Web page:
Tech firms say India cyber rules risk creating ‘environment of fear’

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The Internet and Mobile Association of India (IAMAI), which represents companies such as Facebook, Google, and Reliance, wrote to India’s IT ministry this week to express its displeasure with a cybersecurity guideline issued in April.

A group representing leading internet businesses has warned the government that cybersecurity laws set to take effect later this month will create a “climate of fear rather than trust,” and has called for a one-year delay.

The Internet and Mobile Association of India (IAMAI), which represents companies such as Facebook, Google, and Reliance, wrote to India’s IT ministry this week to express its displeasure with a cybersecurity guideline issued in April.

The Indian Computer Emergency Response Team (CERT) has issued a rule that compels IT companies to report data breaches within six hours of becoming aware of them and to keep IT and communications logs for six months.

IAMAI advocated extending the six-hour timeframe in a letter seen by Reuters, adding that the global standard for reporting cyber-security problems is generally 72 hours.

CERT, which is part of the IT ministry, has also ordered cloud service providers like Amazon and virtual private network (VPN) providers to keep names and IP addresses of their customers for at least five years after they stop using the company’s services.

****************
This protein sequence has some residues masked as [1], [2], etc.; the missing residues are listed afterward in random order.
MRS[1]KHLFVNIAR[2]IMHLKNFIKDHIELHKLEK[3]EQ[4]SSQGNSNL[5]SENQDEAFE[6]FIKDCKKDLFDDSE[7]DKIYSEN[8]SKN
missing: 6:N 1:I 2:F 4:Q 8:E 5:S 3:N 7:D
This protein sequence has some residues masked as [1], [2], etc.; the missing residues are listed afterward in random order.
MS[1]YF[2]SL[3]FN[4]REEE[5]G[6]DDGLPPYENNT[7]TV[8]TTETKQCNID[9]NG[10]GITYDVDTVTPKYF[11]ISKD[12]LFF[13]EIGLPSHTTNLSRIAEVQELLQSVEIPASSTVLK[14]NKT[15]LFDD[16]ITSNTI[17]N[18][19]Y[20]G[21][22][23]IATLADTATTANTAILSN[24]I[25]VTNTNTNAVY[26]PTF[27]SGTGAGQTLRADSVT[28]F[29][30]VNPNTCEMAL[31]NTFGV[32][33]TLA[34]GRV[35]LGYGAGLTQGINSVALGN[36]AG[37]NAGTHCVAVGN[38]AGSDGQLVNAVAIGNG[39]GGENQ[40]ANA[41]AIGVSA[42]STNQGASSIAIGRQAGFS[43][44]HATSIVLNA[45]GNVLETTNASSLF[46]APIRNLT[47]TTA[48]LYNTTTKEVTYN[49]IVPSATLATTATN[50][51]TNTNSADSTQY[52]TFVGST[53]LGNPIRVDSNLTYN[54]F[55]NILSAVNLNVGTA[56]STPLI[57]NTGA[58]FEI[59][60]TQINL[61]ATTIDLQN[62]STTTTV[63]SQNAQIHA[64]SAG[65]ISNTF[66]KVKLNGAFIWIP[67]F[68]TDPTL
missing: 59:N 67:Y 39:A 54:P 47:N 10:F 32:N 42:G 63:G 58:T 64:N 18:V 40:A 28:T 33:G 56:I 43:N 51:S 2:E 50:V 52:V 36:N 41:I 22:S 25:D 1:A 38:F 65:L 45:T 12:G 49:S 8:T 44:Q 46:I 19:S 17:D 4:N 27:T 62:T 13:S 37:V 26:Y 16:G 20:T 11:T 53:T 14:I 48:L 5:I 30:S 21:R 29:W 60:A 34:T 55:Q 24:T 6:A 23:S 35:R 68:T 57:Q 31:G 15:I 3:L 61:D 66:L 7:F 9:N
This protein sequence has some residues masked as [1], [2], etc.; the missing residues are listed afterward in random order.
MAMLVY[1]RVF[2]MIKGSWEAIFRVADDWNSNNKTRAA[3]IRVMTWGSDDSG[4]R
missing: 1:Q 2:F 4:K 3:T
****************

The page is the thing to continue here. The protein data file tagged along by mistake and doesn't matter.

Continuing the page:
According to the IAMAI letter, the expense of complying with such guidelines may be “huge,” and suggested penalties for violations, which include prison time, might lead to “entities stopping business in India for fear of running afoul.”

ExpressVPN pulled its servers out of India on Thursday, claiming that it “refuses to assist in the Indian government’s attempts to impede internet freedom.”

IAMAI’s letter follows one issued earlier this week by 11 major tech-aligned sector organisations, which stated that the new restrictions made doing business in India difficult.

In recent years, India has increased oversight of giant digital businesses, causing industry backlash and, in some circumstances, damaging trade ties between New Delhi and Washington.

The new laws, according to New Delhi, are necessary because cybersecurity breaches are frequently reported, but the information needed to investigate them is not always easily available from service providers.

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